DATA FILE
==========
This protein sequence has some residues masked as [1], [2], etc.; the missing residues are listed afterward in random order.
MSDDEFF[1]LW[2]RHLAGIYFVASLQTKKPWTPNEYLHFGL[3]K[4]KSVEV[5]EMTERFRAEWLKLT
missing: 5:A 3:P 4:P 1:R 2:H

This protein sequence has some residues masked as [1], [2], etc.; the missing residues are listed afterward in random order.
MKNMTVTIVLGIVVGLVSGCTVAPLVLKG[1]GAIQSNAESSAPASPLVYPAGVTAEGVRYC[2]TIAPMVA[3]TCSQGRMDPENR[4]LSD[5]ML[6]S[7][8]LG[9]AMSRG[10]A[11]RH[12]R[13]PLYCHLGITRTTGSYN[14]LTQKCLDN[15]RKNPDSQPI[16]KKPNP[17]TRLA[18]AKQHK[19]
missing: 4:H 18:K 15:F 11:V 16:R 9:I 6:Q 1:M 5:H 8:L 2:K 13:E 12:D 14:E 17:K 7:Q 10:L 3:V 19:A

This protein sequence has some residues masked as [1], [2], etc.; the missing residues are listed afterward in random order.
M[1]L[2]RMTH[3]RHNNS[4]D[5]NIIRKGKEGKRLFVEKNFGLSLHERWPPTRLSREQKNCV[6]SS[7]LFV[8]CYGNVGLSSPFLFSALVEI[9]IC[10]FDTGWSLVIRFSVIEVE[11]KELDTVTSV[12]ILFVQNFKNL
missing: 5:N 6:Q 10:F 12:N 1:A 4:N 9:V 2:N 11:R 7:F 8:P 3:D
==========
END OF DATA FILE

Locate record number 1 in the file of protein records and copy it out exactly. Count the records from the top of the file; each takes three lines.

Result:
This protein sequence has some residues masked as [1], [2], etc.; the missing residues are listed afterward in random order.
MSDDEFF[1]LW[2]RHLAGIYFVASLQTKKPWTPNEYLHFGL[3]K[4]KSVEV[5]EMTERFRAEWLKLT
missing: 5:A 3:P 4:P 1:R 2:H